B2B Payments

Legislation Shifting The Rules Of The Road For Fleet


Fleet management is on the move — quite literally. The latest entry by Fuel Card Services (FCS) in its Fleet Matters series identifies the ways fleet management is shifting for managers. It's not just technology that's changing the way fleets and their payments are managed. According to Fuel Card Services, there are five areas in which fleet is undergoing an evolution.


Driverless Cars, Drones And Duty Of Care

The risks of managing fleets are changing, the company said in its latest issue. Over-the-road fleets are especially exposed to this risk, especially as changes in legislation impact how fleet management companies remain compliant.

As a U.K.-based firm, Fuel Card Services identified the nation's Modern Transport Bill currently in the works by policymakers as an example. The legislation would aim to support the introduction of driverless vehicles on the road, while top auto firms, like Audi, Jaguar, BMW and Toyota, are all investing in the technology.

The scope of driverless technology will eventually widen into fleet, Fuel Card Services said.

"Sooner or later, every fleet manager will have to contemplate the issue of driverless road vehicles," the firm said in its issue. A more immediate impact of the technology, however, is how fleet vehicles will interact with driverless ones. The same goes for the rise in drone technology, too, it added.


The Type Of Fuel Matters

The cost of additives in fuel can hit fleet management firms unexpectedly.

"One of the key differences between diesel and petrol — only a minor factor at procurement time — is easily overlooked and can become an unpleasant surprise for drivers," Fuel Card Services warned. That factor is new legislation on emissions limits and the way vehicles and fuel types meet those standards.

Additives in fuel, like one called AdBlue, help vehicles to remain compliant with these rules but can mean extra costs for the company when procuring that diesel fuel, the report explained. Fleet managers need to clarify who at the company will pay for this expense.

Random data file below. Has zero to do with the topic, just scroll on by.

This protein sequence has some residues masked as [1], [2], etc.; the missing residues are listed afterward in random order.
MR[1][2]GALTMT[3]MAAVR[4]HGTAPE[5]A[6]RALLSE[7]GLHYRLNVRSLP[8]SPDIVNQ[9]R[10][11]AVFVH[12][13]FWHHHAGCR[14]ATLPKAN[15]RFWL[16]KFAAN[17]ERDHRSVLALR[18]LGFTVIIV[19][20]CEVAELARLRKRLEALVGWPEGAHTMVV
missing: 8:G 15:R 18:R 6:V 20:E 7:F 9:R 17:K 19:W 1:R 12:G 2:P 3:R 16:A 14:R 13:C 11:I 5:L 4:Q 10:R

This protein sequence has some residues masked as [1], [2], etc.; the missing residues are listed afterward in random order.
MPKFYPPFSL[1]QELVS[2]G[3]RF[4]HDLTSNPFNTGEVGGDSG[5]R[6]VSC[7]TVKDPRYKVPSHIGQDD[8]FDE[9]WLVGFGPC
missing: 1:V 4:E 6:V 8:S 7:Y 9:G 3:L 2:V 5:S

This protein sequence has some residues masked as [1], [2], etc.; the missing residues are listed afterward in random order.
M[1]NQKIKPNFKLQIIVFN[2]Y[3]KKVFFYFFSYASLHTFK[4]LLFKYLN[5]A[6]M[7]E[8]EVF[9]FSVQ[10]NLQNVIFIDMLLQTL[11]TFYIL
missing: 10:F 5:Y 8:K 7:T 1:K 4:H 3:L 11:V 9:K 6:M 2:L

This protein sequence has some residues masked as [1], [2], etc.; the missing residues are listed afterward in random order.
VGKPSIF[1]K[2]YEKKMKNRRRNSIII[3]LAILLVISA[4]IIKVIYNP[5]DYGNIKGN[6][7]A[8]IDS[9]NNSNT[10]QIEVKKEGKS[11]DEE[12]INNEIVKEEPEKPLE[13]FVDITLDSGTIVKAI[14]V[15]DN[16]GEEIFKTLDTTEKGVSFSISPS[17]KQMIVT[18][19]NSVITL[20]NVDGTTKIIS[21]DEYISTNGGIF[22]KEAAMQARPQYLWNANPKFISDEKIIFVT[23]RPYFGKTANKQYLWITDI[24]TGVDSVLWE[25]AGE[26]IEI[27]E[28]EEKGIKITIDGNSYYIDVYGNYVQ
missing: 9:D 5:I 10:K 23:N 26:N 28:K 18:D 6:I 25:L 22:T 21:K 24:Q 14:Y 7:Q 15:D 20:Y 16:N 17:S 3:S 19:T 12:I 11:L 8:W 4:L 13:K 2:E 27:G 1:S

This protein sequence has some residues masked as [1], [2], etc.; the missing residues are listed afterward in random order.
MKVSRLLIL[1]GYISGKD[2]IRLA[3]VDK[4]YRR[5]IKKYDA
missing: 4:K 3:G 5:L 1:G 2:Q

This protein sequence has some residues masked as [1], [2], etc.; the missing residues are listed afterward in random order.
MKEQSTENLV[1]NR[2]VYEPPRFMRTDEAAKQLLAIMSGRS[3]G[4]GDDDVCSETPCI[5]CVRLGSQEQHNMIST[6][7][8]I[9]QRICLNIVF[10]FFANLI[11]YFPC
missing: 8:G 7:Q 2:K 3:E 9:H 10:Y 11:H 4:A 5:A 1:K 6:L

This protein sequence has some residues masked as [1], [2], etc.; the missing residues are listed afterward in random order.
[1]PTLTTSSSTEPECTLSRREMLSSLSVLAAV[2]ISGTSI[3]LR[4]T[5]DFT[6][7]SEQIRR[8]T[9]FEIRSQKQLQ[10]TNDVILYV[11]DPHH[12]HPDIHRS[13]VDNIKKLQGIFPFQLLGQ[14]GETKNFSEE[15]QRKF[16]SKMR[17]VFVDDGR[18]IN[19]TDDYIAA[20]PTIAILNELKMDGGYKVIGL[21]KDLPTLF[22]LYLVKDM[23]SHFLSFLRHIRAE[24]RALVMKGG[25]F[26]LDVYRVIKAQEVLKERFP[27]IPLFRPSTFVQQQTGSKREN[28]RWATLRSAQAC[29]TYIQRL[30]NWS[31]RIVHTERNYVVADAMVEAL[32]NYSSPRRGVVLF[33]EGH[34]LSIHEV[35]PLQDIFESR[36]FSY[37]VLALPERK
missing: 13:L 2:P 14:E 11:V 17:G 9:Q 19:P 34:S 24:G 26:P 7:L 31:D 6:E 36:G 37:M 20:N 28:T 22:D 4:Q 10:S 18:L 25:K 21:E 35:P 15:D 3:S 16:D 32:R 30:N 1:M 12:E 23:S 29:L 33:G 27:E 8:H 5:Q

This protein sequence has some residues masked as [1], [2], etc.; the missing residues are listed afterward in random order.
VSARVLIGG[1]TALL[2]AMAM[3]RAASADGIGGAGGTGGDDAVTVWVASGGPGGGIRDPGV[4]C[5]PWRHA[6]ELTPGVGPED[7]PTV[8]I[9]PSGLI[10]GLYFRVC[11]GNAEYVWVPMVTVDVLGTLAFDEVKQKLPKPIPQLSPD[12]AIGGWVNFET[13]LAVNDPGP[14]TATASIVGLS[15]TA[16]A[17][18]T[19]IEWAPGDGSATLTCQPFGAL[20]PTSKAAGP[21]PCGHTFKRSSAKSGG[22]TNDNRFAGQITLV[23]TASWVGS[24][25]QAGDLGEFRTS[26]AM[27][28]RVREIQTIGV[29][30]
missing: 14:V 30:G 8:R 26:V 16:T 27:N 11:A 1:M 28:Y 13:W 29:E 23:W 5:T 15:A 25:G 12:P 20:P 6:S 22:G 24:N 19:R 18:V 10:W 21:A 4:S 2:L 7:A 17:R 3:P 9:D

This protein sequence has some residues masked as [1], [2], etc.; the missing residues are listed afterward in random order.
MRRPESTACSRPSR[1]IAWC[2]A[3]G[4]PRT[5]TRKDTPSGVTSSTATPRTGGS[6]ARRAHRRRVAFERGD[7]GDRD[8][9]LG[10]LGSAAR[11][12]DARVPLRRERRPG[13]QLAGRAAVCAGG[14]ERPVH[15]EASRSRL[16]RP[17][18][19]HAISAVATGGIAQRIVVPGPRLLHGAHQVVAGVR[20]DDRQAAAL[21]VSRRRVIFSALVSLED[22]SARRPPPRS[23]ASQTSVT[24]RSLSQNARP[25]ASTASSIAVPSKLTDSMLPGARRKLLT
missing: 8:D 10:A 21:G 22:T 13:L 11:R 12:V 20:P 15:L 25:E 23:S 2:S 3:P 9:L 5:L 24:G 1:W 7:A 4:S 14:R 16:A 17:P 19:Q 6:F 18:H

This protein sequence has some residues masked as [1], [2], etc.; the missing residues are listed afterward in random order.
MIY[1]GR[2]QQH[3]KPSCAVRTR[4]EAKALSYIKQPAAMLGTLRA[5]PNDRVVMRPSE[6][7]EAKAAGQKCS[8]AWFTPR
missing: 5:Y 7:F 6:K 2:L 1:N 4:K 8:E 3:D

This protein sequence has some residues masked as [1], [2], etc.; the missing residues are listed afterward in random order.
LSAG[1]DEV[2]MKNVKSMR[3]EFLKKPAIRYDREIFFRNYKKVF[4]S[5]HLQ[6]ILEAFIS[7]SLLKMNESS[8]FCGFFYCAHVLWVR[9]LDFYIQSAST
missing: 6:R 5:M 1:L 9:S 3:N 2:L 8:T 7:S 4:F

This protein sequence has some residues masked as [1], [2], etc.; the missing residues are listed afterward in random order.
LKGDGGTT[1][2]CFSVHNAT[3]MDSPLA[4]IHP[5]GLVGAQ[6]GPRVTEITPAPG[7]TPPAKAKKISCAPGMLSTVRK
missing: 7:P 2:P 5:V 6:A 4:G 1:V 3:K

Highway Rules

Fuel Card Services pointed to a report that found that more than one-third of U.K. company car drivers are unfamiliar with U.K. legislation and basic road laws.

"It raises a serious question, yet to be researched," the issue said. "Do fleet managers realize that many of their drivers may be putting themselves, other employees and the public at risk?"

According to the issue, it's not only newer laws that remain unfamiliar to drivers and fleet managers. FCS argues that fleet managers do not always check the most basic of requirements for drivers, like their licenses. Fleet managers must develop internal controls to ensure adequate driver qualifications and education of current road regulations, the report concludes.


Watch Out For Truck Platooning

There's a new government initiative that's sure to catch the eyes of fleet drivers and managers in the coming months, Fuel Card Services warns. It's called truck platooning, and it involves a fleet of trucks electronically linked so that the leading vehicle controls the actions of the trucks behind it.

It's another form of driverless technology that could lead to lower fuel consumption, reduced emissions and less space occupied by fleet trucks on the road.


Procurement Cost Savings

Finally, Fuel Card Services advises fleet managers to get educated on the various methods of procurement they can tap into to generate cost savings. Procurement and spend analytics technologies need to be deployed to develop strategies for annual servicing and maintenance, repairs and other expenses, the issue said.

And with the rise and fall of oil costs, fuel cards can also be a part of this strategy to prepare for incoming expenses.

The final conclusion? "Review your refueling strategy, comparing the whole fuel card market, regularly and frequently," stated Fuel Card Services.



The How We Shop Report, a PYMNTS collaboration with PayPal, aims to understand how consumers of all ages and incomes are shifting to shopping and paying online in the midst of the COVID-19 pandemic. Our research builds on a series of studies conducted since March, surveying more than 16,000 consumers on how their shopping habits and payments preferences are changing as the crisis continues. This report focuses on our latest survey of 2,163 respondents and examines how their increased appetite for online commerce and digital touchless methods, such as QR codes, contactless cards and digital wallets, is poised to shape the post-pandemic economy.

Click to comment